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Architecture software startups are looking to disrupt the design process — insiders say these are the 15 hottest names to watch

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  • Architecture, unlike it’s counterparty industry, construction, has decisively become a digital industry, with almost all design taking place within popular software platforms like AutoCAD. 
  • With the advent of virtual reality, machine-learning programs that can generate designs algorithmically, and the widespread popularity of cloud-based collaboration tools, tech continues to have drastic effects on architecture.
  • We polled a range of architects, designers, and venture capitalists to create a list of the 15 hottest architectural tech startups. 
  • Visit Business Insider’s homepage for more stories.

Architecture straddles the line between art and the practical application of science.

Before computers could handle complicated graphical rendering, much of their work was free-drawn on a drafting table with a pencil.

But with the advent of AutoCAD and other programs, the industry rapidly became a digital industry. While construction, the next step from architecture in the real estate life-cycle, has been slow to apply new tech, architecture has evolved along with it.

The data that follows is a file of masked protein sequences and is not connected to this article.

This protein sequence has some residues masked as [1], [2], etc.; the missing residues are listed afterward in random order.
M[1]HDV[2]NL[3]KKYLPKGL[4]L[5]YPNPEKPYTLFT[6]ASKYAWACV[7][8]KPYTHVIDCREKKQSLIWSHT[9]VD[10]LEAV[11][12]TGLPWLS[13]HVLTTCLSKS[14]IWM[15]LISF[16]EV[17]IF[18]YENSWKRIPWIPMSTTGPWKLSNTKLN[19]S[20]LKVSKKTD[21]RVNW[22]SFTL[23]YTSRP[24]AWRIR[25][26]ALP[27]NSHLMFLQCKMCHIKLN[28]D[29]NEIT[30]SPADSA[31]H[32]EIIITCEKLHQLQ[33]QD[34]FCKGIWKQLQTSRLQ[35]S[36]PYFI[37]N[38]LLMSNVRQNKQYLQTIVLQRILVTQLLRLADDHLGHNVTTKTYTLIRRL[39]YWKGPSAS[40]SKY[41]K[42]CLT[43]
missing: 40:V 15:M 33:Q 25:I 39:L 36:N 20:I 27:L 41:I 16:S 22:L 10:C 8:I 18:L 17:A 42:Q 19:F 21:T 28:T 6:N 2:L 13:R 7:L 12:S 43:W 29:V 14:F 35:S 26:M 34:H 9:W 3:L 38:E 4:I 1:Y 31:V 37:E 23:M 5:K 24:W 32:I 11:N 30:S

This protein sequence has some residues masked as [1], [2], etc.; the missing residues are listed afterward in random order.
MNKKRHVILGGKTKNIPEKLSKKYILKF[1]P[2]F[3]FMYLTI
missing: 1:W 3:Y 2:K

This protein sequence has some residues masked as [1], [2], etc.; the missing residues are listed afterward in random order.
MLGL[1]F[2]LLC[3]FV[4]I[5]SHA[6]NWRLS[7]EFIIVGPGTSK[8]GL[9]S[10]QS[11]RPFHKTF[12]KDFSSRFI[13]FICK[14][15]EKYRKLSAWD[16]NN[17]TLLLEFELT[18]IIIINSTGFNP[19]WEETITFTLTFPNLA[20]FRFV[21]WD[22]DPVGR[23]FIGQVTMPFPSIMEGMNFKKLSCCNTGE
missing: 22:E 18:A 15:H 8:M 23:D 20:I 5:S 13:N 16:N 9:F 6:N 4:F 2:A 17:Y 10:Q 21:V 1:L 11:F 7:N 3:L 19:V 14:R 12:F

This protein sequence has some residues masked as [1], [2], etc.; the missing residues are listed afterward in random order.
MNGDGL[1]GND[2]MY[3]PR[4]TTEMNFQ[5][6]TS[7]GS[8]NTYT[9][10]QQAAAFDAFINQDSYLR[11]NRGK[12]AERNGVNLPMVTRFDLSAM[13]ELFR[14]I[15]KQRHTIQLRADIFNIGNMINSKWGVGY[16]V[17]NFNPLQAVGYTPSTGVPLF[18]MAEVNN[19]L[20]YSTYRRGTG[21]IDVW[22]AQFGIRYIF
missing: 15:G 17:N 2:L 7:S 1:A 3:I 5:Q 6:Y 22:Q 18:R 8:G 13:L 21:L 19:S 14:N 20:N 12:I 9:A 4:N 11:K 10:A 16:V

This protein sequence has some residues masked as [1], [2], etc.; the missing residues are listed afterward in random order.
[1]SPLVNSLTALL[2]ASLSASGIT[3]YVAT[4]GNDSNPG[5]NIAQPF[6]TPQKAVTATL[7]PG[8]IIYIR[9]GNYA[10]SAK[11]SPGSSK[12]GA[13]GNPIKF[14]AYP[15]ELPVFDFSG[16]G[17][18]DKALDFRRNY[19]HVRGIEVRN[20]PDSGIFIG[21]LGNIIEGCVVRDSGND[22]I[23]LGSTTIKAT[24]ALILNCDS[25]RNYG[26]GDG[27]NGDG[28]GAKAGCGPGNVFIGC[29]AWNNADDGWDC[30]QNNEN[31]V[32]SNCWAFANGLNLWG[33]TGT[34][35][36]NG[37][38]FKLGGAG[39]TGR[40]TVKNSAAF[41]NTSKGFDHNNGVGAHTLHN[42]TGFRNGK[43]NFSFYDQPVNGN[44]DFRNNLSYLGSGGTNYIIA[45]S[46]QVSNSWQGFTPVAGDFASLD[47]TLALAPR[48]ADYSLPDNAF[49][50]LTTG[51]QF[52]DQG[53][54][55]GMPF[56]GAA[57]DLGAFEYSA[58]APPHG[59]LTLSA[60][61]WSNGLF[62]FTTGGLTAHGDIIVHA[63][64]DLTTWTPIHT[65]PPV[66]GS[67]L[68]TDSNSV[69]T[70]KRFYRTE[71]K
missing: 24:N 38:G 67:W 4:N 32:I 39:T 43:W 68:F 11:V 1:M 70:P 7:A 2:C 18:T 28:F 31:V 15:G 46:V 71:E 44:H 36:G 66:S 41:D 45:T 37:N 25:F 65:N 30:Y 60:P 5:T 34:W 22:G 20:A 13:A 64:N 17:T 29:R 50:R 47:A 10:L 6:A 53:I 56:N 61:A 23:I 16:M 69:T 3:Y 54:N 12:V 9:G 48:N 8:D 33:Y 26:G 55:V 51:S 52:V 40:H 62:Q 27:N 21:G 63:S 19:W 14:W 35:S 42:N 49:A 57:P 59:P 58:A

As a result, the cutting edge of architecture technology has embraced machine learning and advanced, real-time rendering to make generative design (computer-generated design options) and even full design automation possible. 

We spoke to a number of venture capitalists, architects, and analysts who study architecture about some of the most cutting-edge startups in the field. While many of the startups are building generative design tools, others are attempting to streamline project management or file storage for architects.

Read on for a list of the 15 hottest architecture tech startups. 

Higharc is a startup that’s working to automate single-family home design.

An animation of Higharc’s home design

Higharc


Most of the products on this list, especially in generative design, are focused on designing for commercial uses. Higharc, founded in 2018, brings generative design to the single family home, with the hope of creating an affordable construction-ready home that’s more interesting than your typical stock design. Without an architect, a potential home owner can create a 3D model of a home and even create functional blueprints to give to a builder. Eventually, the company plans to actually output spec plans to builders through the app.